What’s Next For Mobile Gaming?

Mobile Gaming

With the £7billion ($10 billion USD) purchase of “Clash of Clans” creator SuperCell by Chinese gaming giant Tencent, the market projections of both the size and the value of mobile gaming are clear. Mobile gaming is where the market is heading. Considering mobile games are either free to play, or less than a dollar to buy, the fact that 2015’s Super Bowl featured high budget adverts for Game of War starring Hollywood actress Kate Upton, probably had console developers scratching their heads. Mobile gaming has been on the rise slowly but consistently for around a decade now, with a noticeable swell coming after the arrival of the Apple’s iOS App store in 2008.

Becoming the first real mobile content marketplace operated directly by a mobile platform holder, the App Store totally changed the market for mobile games, as almost every smartphone owner started to use mobile applications, whether they were games, streaming platforms or social media. The California based tech giant Apple recently announced that on the 1st January 2017, customer sales generated record profits of US$240 million on a single day. Although the industry is global, right now Japan is the world’s largest market for mobile games, creating $5.1 billion in 2013, well over traditional console video games in the country.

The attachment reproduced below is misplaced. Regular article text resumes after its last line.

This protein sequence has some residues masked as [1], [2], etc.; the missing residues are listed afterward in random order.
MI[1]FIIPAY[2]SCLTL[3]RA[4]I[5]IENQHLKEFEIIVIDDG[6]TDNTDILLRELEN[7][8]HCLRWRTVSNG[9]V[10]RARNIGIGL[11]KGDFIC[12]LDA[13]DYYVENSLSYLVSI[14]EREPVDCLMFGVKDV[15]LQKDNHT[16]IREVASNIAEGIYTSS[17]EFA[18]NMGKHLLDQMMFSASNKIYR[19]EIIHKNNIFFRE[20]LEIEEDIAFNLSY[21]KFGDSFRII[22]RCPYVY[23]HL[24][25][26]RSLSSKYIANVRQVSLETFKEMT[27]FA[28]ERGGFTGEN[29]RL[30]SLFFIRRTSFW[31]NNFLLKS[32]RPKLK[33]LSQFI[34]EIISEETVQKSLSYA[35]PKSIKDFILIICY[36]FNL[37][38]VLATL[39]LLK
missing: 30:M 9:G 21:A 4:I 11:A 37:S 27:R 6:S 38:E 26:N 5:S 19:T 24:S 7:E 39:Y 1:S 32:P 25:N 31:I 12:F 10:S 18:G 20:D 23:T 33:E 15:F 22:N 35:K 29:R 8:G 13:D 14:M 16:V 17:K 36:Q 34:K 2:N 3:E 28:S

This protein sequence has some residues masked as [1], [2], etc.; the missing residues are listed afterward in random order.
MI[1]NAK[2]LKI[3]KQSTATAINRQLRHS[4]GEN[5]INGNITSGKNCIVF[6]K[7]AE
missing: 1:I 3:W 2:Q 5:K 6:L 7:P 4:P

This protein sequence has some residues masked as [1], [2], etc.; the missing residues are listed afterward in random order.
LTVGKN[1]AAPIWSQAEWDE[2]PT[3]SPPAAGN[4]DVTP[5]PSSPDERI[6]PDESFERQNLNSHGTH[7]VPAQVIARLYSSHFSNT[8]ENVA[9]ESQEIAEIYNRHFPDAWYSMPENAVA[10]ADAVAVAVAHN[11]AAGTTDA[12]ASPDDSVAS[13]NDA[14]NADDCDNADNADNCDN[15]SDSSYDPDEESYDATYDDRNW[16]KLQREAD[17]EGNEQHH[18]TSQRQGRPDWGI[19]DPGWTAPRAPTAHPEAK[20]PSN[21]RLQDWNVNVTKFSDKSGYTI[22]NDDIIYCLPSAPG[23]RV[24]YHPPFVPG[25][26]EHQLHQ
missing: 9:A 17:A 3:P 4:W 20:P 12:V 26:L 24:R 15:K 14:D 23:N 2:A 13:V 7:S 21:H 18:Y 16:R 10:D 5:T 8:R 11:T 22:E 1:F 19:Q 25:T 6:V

In another sign of the times, in 2015 Call of Duty Developer Activision purchased UK based firm, King Digital Entertainment, the company behind the surprise hit Candy Crush for an eye-watering $5.9bn. CEO Bobby Kotick said “Mobile gaming is the largest and fastest-growing opportunity for interactive entertainment and we will have one of the world’s most successful mobile game companies,” Candy Crush is a simple puzzle game follows the freemium model, meaning it’s free to play, but users can spend money on additional purchases for the game, which is where the companies record profits come from.

It turns out it’s not just puzzle games and war simulators that are making big waves in the mobile world, as the rise of mobile casinos and online slots has been considerable over the last few years. As mobile technology makes huge leaps with every life cycle, research suggests that annual wagers on mobile casinos will top $60 billion by the year 2018. With more and more wi-fi hotspots scattered across the globe, and better 3G/4G signals being included with phones, players can get instant access to new bets, games and updated odds for sports.

As mobile gaming continues to overtake console gaming and work its way slowly into the mainstream, it seems like there’s no stopping this new wave of on the go players.